• Cathy
    2019-04-21 04:09

    Really a 3.5. Overall, it was cute. Professor Knight is a glam Indiana Jones, with a '40s Hollywood style and vocabulary. He was a nice change from most of the male protagonists I read about, who are usually Joe Smoe types. Knight is smart, skilled and adorable, quite the male fantasy. Bridget isn't well developed but likable (if somewhat obscenely gorgeous). And the story was generally well-paced and interesting. We still know very little about the Prof by the end, like how he learned all of this stuff or how he got those terrible scars, so I'm assuming a next book is well on it's way. And I'll be happy to read it. Better than average but not outstanding entertainment. One thing that was very nice was seeing good cops! New York City police heroes, smart military men, and even a decent FBI agent. So many stories these days are about corrupt government reps, it's nice to see some well-represented. The only consistently annoying thing was the non-posessed people all having different voices in their minds whispering to them, or people referring to themselves as "we," or the levels of their minds shouting different things. It was too much and used too much. Yes, we do have primitive parts of our minds that may react in fear at odds to what our conscious minds tell us. But I doubt they do it in full sentences.

  • Lark
    2019-04-19 22:59

    I checked the publishing date 3 times because it seemed so much like a badly written 1950's book.... EVERYONE was stereotyped ! The voluptuous young assistant was by far the most irritating, since he (and the author is obviously male) kept referring to her as 'the red head'. Seemed as though it were written 50 years ago, and updated in a few sentences to more modern politically correct bad-guy reasoning and technology.Billed as an 'Indiana Jones' type book, I would say more like a talent-less Sherlock Holmes. The main similarity was the way the professor kept coming out on top because of some fabulous little magical do-dad of which the reader is unaware until it is employed. Also because the professor is incredibly good at everything, and has exquisite taste, chick magnet, genius, and foodie, blah blah blah....And it was way too wordy. He seemed to be going for a victorian loquaciousness. There is a reason most authors today don't do that - because, unless you are Incredibly talented, it's just tedious.

  • Justin
    2019-03-27 05:11

    Professor Piers Knight is the charming, handsome, and intelligent curator of the esteemed Brooklyn Museum. He has in possession the mysterious “Dream Stone” — an artifact that may hold the key to unraveling an ancient and dangerous mystery. But Knight is not the only person who is aware of its importance. With the help of his gorgeous assistant Bridget and his knowledge of magical items, Knight must protect the stone and solve the riddle in order to keep a global disaster from happening.CJ Henderson‘s Brooklyn Knight proves to be a very entertaining read. Professor Knight is by the far the most developed character in the story. (The others tend to be left a little hollow, but I’m hoping they’ll get more depth in later books). The back cover describes him as “New York’s answer to Indiana Jones,” but that’s a bit of a stretch. Yeah, Knight and Jones are both charming male academics who moonlight as adventurers and solvers of ancient mysteries, but Indy’s abilities are much more mundane, whereas the things Piers Knight is capable of are anything but. Also, Knight never leaves New York, though the potential for future global adventures is definitely there. Also providing potential for future fun is the magic system which is primarily based around ancient artifacts. Henderson gradually introduces these believable magical elements and, as curator of the museum and a descendent of a long line of adventurers, Piers Knight has almost unlimited access to a wide range of items that give him special abilities. This should provide many interesting plot devices for the stories to come! Brooklyn Knight is essentially an action/mystery, with fantasy elements thrown in. I enjoy this style of urban fantasy more than any other. I like the adventure, mystery, humor, pseudo-historical aspects, and the limited magic — they combine to make a really fun story!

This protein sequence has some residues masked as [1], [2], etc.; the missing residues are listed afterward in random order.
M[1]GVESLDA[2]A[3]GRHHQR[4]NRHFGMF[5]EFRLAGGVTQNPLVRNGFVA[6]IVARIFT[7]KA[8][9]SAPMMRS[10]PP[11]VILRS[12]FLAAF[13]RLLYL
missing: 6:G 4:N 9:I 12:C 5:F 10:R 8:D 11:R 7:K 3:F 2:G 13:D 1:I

• Sharon Malcolm
    2019-03-28 00:10

    How very disappointing! I thought this would be a kind of combination of Harrison Ford and The Librarian, and what I got was neither. One thing this book could have really used is a makeover from a decent editor. Paragraph after paragraph of clumsily explained actions and unnecessary "details" made for a clunky read. The possibility of a burgeoning relationship between the professor and his extremely attractive (yes, we know already!) assistant was just plain awkward. Cliche after cliche, barely an original idea present. Forewarned should have been forearmed - there was a quote of praise from William Shatner on the front cover. Perhaps males who have never read any science fiction or fantasy might possibly enjoy this.